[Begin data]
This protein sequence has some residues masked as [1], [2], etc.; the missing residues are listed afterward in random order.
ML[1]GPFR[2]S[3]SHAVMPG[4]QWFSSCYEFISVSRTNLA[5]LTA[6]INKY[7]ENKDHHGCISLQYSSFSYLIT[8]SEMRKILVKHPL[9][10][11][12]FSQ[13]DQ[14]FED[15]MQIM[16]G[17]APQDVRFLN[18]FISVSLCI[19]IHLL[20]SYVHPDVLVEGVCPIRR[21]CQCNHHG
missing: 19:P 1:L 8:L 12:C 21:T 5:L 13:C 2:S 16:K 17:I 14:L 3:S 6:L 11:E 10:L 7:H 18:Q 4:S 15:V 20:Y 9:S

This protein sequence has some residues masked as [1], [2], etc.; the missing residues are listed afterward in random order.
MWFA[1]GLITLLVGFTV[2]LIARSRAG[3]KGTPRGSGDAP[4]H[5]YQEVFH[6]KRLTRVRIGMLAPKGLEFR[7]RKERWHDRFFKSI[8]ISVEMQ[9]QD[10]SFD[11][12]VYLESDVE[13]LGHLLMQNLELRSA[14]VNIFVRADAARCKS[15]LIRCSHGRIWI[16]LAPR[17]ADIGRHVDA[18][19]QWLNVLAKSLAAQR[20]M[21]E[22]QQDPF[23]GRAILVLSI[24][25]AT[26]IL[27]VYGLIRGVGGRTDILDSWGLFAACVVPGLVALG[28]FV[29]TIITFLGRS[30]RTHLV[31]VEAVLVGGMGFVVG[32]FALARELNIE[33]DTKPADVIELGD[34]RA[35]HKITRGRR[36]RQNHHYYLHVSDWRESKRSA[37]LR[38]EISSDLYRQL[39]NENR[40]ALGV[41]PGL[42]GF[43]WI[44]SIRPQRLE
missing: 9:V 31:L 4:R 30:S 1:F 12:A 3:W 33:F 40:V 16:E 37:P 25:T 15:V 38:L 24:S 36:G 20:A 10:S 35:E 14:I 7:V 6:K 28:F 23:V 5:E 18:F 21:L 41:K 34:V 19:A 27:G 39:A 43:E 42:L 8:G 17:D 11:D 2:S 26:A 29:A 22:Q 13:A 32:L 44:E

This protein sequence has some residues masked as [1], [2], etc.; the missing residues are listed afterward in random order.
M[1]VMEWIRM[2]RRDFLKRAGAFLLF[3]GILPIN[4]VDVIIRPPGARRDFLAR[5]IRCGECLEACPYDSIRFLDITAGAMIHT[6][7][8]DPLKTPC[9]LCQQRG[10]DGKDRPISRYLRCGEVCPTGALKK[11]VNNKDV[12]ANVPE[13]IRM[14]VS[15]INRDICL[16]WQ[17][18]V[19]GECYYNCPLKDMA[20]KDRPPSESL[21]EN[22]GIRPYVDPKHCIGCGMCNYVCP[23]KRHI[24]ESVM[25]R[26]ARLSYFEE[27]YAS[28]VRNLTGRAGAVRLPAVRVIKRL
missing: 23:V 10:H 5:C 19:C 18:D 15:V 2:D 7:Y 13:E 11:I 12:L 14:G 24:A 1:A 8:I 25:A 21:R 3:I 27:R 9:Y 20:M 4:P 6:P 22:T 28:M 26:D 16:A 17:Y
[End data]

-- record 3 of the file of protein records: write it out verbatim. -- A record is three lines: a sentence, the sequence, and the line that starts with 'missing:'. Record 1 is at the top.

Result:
This protein sequence has some residues masked as [1], [2], etc.; the missing residues are listed afterward in random order.
M[1]VMEWIRM[2]RRDFLKRAGAFLLF[3]GILPIN[4]VDVIIRPPGARRDFLAR[5]IRCGECLEACPYDSIRFLDITAGAMIHT[6][7][8]DPLKTPC[9]LCQQRG[10]DGKDRPISRYLRCGEVCPTGALKK[11]VNNKDV[12]ANVPE[13]IRM[14]VS[15]INRDICL[16]WQ[17][18]V[19]GECYYNCPLKDMA[20]KDRPPSESL[21]EN[22]GIRPYVDPKHCIGCGMCNYVCP[23]KRHI[24]ESVM[25]R[26]ARLSYFEE[27]YAS[28]VRNLTGRAGAVRLPAVRVIKRL
missing: 23:V 10:H 5:C 19:C 18:D 15:V 2:D 7:Y 13:E 11:I 12:L 14:G 24:A 1:A 8:I 25:A 21:R 3:I 27:R 9:Y 20:M 4:P 6:P 22:T 28:M 26:D 16:A 17:Y